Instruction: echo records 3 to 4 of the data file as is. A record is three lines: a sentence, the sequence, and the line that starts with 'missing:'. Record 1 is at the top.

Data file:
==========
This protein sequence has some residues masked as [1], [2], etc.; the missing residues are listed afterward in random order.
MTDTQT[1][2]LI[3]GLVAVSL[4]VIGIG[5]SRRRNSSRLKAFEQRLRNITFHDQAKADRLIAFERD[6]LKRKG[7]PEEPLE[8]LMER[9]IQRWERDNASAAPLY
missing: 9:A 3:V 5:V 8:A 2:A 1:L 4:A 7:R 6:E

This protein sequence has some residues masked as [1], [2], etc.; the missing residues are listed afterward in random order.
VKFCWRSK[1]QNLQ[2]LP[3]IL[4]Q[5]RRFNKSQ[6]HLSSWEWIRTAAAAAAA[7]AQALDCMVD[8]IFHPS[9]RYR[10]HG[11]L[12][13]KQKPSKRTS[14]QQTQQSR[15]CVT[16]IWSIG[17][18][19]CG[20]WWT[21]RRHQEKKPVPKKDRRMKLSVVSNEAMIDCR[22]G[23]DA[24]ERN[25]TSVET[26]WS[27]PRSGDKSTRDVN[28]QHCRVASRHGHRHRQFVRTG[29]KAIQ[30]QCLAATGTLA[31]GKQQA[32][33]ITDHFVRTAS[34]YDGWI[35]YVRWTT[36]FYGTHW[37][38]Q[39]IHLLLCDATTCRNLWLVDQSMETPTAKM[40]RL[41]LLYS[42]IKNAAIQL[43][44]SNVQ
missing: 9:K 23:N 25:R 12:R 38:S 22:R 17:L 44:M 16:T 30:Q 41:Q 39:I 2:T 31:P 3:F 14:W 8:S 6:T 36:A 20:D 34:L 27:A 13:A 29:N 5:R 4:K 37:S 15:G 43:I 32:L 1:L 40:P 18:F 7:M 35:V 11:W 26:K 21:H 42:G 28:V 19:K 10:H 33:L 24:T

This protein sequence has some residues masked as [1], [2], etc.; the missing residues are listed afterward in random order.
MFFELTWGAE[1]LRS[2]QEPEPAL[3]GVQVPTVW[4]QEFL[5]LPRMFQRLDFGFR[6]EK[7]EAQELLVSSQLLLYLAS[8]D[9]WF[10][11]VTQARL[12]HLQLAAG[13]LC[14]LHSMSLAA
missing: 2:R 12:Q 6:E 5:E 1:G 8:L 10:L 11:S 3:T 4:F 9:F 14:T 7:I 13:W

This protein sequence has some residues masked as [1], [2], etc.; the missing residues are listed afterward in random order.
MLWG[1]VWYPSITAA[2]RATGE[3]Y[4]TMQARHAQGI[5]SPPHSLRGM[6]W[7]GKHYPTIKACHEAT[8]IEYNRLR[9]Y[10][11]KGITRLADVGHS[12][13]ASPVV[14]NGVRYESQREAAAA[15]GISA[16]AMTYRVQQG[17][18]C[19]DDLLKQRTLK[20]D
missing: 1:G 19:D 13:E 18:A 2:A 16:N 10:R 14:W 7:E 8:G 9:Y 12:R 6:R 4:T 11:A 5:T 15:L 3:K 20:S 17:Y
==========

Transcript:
This protein sequence has some residues masked as [1], [2], etc.; the missing residues are listed afterward in random order.
MFFELTWGAE[1]LRS[2]QEPEPAL[3]GVQVPTVW[4]QEFL[5]LPRMFQRLDFGFR[6]EK[7]EAQELLVSSQLLLYLAS[8]D[9]WF[10][11]VTQARL[12]HLQLAAG[13]LC[14]LHSMSLAA
missing: 2:R 12:Q 6:E 5:E 1:G 8:L 10:L 11:S 3:T 4:F 9:F 14:T 7:I 13:W

This protein sequence has some residues masked as [1], [2], etc.; the missing residues are listed afterward in random order.
MLWG[1]VWYPSITAA[2]RATGE[3]Y[4]TMQARHAQGI[5]SPPHSLRGM[6]W[7]GKHYPTIKACHEAT[8]IEYNRLR[9]Y[10][11]KGITRLADVGHS[12][13]ASPVV[14]NGVRYESQREAAAA[15]GISA[16]AMTYRVQQG[17][18]C[19]DDLLKQRTLK[20]D
missing: 1:G 19:D 13:E 18:A 2:A 16:N 10:R 14:W 7:E 8:G 9:Y 12:R 6:R 4:T 11:A 5:T 15:L 3:K 20:S 17:Y